Seventh heaven for Demchenko in Sochi
Albert Demchenko has been a fixture in the Russian luge team for almost quarter of a century, having made his international debut in 1990. His first taste of the Olympic Winter Games came two years later in Albertville. Now, at Sochi 2014, the local favourite will be contesting his seventh edition of the Games, a remarkable achievement matched only by fellow fortysomething, Japanese ski jumper Noriaki Kasai.
Demchenko was born in a little village nestled in the Urals, on the western edge of Siberia, and therefore it is hardly surprising that winter sports formed part of his DNA.
“I was a very wild kid,” he recalls. “When I started doing sports, it got me off the streets, and stopped me from drifting. My parents were delighted to see me surrounded by adults, and when my career started to take off, they were particularly pleased with my achievements on the international stage. It was a great source of pride for them.”
By the time he turned 13, Demchenko was already showing huge talent as a luger, winning silver at the prestigious international junior event in Winterburg (GER).
In 1990, aged 19, he was selected for the Russian national team, going on to compete at his first Olympic Winter Games in Albertville in February 1992. He finished a creditable ninth in the men’s singles event, and eighth in the doubles with Alexey Zelensky.
At Lillehammer 1994, he finished ninth once again in the individual competition, and improved on his result in the two-man by a single place.
Four years later in Nagano, the Russian finished a relatively disappointing 10th in the two-man, but it was all invaluable experience and meant that, barely out of his teenage years, he already had the experience of a competitor in his thirties.
It was with the dawn of the new Millennium that Demchenko’s career truly took off.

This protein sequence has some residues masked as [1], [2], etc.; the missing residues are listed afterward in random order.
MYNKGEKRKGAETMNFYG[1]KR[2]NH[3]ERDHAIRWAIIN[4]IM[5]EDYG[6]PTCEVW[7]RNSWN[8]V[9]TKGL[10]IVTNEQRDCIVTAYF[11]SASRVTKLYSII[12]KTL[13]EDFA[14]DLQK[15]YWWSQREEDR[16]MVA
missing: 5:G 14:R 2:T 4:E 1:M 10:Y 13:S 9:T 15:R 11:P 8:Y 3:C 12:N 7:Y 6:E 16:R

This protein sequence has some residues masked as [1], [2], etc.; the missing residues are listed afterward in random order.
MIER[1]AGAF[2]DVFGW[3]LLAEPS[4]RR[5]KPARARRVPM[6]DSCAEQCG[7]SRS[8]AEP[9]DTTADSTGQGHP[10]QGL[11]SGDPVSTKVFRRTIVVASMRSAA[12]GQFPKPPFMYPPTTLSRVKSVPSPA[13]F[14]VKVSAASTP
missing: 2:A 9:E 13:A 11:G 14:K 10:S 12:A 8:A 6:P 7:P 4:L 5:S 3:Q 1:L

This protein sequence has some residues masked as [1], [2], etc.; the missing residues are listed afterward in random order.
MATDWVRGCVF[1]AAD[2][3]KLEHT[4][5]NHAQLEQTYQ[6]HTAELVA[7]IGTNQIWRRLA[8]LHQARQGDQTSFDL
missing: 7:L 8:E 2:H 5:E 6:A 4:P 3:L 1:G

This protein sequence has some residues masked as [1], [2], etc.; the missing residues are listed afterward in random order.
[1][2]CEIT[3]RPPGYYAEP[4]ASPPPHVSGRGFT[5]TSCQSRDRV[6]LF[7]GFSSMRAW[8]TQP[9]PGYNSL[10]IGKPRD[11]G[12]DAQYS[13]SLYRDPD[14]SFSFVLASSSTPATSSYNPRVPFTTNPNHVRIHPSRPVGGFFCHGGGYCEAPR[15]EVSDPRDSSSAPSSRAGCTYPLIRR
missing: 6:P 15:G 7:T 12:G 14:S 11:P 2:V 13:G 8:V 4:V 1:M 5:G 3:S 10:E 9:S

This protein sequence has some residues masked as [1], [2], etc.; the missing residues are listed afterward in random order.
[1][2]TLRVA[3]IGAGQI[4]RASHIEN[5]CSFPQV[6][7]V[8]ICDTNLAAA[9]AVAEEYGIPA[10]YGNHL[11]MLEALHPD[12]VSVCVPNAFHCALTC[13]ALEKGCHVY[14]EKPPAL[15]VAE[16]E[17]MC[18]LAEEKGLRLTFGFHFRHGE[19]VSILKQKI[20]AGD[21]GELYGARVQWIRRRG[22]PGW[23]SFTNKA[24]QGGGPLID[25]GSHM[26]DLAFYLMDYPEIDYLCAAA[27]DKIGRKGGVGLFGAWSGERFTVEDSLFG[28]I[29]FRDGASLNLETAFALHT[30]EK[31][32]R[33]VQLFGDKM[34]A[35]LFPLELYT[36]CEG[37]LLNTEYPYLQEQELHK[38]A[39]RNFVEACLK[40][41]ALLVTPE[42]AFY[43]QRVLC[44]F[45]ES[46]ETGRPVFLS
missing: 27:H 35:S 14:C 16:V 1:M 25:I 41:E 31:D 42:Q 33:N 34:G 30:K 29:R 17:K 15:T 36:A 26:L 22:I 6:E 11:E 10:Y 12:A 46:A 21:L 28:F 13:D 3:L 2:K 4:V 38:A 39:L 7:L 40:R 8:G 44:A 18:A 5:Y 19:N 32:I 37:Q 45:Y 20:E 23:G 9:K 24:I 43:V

At Salt Lake City 2002 he recorded his best Olympic result to date, finishing fifth in the singles competition. That provided him with a springboard for a series of triumphs on the world circuit.
In the 2004-2005 season, Demchenko won the FIL Luge World Cup title. And then in Turin in 2006 came his first Olympic medal as he claimed the silver behind the legendary Italian Armin Zöggeler, who will once again be vying with him for honours in Sochi.
2006 also saw him crowned European champion ahead of Zöggeler, going on to mount a successful defence of the title in 2010, though just missed out on the Olympic podium in Vancouver that same year, finishing fourth in the singles event.
At the Worlds in 2012 he won a pair of silvers in the singles and doubles competition.
Now at the age of 42, he is gearing up for his seventh Games on home snow and ice, and such is his passion and drive that he does not rule out an eighth appearance four years from now.
Speaking after an early morning practice run on the Sanki track on Friday, Demchenko was delighted with the facilities, and equally with the scheduling of the men’s luge competition, which will take place after dark, under floodlights.
“I prefer competing in the evening, when my head and my body are properly awake! We’ll see how it goes!”
And the Russian hinted that the Sanki track is likely to see some exceptional performances. “It has been operational for three years now. We've studied it very well. At the moment, in my view, it's one of the best in the world, in terms of its design, the logistics, and competition-readiness for the Olympic Games. It's better than the tracks at the six previous Games.”